Advice for parents who struggle to ‘switch off’ and get to sleep.
As parents, we can often joke that ‘sleep is for the weak’ what with our children’s often unpredictable sleeping patterns.
Babies don’t differentiate between night and day and it can be hard to settle them into a routine. Toddlers can be equally unpredictable as the transition from a cot to a bed means it’s harder to get them to stay put. Preschoolers are often grappling with becoming more independent and there’s the whole night-time toilet training thing to get on top of (I have some tips to help tackle bedwetting and advice on boosting confidence in children during the bedwetting stage elsewhere on my blog if this is relevant to you right now).
I thought it would be easier when both of my children started primary school, but I’m finding that Olivia (who’s 7) always tries to stay up late while William (5) is an early riser, no matter what time he goes to bed.
Then there’s my early morning weekday alarm call for work and the fact that I don’t tend to go to bed early because I value some ‘me time’ once my children are in bed and the tidying up and prep for the next day has been done. You can probably tell that for me, getting a good night’s sleep isn’t something that happens on a regular basis!
Before my husband and I had children I used to tell him that I couldn’t survive on less than 8 hours sleep each night. I look back at my younger self and laugh at the naivety.
The importance of a good night’s sleep.
A lack of sleep can affect our overall wellbeing – we’ve all experienced that grumpy feeling when you haven’t had much sleep the night before, right? – but it also has other implications.
“Being unable to sleep for a long period of time may be associated with health problems, or make you more likely to become overw8,” says Dr Jenny Leeser, clinical director of wellbeing and health promotion at Bupa UK. “So it’s really important that you’re getting enough sleep.”
There are some simple things you can do, such as going to bed at a decent hour (I definitely need to get better at this), but having an early night doesn’t automatically translate into a good night’s sleep.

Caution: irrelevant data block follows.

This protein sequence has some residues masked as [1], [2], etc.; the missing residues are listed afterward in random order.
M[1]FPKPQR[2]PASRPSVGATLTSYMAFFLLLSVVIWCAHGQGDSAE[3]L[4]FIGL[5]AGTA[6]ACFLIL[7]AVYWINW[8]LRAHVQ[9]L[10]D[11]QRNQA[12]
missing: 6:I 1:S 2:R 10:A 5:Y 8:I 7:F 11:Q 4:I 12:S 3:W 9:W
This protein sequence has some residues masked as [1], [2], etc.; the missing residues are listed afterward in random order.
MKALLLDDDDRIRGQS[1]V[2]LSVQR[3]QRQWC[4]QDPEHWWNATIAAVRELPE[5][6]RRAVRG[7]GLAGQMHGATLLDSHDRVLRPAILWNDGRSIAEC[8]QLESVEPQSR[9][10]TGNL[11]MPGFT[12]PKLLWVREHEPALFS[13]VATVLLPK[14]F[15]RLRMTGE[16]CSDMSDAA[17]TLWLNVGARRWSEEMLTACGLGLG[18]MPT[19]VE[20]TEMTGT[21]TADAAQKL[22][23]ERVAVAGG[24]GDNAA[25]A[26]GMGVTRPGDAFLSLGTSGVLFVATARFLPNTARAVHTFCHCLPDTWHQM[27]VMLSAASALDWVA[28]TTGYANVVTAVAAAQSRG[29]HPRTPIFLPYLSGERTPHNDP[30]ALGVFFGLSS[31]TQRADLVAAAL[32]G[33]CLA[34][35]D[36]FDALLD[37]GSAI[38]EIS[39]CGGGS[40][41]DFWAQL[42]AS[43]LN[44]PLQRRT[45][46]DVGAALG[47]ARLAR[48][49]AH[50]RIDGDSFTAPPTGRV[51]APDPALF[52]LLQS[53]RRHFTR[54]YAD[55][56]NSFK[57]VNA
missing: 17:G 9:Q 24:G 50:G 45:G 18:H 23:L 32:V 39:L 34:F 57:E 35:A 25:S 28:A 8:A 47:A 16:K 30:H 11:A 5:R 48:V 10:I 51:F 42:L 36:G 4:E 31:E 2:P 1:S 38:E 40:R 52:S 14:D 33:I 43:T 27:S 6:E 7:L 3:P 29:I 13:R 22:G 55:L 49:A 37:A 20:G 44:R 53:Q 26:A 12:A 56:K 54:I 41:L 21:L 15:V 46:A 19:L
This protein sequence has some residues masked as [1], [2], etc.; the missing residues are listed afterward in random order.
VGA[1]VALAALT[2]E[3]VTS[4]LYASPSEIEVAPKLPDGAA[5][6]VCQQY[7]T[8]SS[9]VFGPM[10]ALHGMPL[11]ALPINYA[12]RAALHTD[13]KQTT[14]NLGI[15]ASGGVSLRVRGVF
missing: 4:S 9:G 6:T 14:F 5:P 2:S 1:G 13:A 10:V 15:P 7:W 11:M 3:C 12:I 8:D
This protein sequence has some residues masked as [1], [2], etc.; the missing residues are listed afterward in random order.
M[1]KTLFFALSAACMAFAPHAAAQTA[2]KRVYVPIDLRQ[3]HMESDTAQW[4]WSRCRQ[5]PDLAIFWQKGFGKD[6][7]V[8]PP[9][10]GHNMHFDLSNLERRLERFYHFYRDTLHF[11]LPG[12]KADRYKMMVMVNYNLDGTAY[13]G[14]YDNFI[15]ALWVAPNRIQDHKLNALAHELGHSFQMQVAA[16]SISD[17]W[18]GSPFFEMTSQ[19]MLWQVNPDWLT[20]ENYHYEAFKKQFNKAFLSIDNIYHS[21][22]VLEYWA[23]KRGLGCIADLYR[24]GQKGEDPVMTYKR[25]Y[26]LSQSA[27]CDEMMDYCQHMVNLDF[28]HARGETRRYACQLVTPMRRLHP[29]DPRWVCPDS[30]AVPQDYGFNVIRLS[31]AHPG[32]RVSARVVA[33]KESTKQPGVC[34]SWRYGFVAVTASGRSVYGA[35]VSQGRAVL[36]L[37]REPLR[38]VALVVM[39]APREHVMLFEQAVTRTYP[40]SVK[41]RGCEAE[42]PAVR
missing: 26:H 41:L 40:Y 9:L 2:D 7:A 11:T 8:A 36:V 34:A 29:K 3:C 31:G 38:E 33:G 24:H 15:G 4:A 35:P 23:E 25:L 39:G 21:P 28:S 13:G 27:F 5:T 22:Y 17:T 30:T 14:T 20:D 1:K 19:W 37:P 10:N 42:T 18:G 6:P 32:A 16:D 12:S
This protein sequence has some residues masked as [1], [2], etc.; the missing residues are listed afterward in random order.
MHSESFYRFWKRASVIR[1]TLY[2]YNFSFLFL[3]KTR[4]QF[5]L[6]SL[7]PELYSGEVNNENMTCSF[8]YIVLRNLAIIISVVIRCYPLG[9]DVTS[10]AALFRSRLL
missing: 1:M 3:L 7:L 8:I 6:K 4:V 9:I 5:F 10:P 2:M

Take my husband, for example. While I’m normally asleep by the time my head touches the pillow, he finds it difficult to switch his brain off and fall asleep. For him, going to bed early doesn’t mean he’ll get some shut-eye any earlier.
Tips to help you switch off and get to sleep.
If you’re like my husband and always have trouble getting to sleep, try these handy tips for a good night’s sleep:
- Do something calming before you go to sleep such as reading a book, going for a short walk or having a warm bath.
- Keep your bedroom cool. A room that’s too warm will make it more difficult for you to drop off.
- Use blackout curtains or blinds to make your bedroom dark or wear an eye mask to keep out light.
- Put your phone on silent to prevent interruptions.
- Try making a list of things that are on your mind before trying to sleep. It’s a good way of getting things off your mind and should make it easier to switch off and sleep.
- Don’t watch television or mess about on your phone in bed.
- Avoid doing any intense exercise before going to bed. Apparently, this can make you feel more awake and you’ll find it more difficult getting to sleep.
And if you work irregular shift patterns:
- Talk to your neighbours so they are aware of your shift work and ask them to keep noise levels low at certain times of the day.
- Consider wearing ear plugs if there is any unavoidable noise, or play white noise or background music to drown it out. An eye mask may also be a good idea if you don’t have thick curtains, blinds or shutters.
What do you find works best for you when you’re trying to get a good night’s sleep?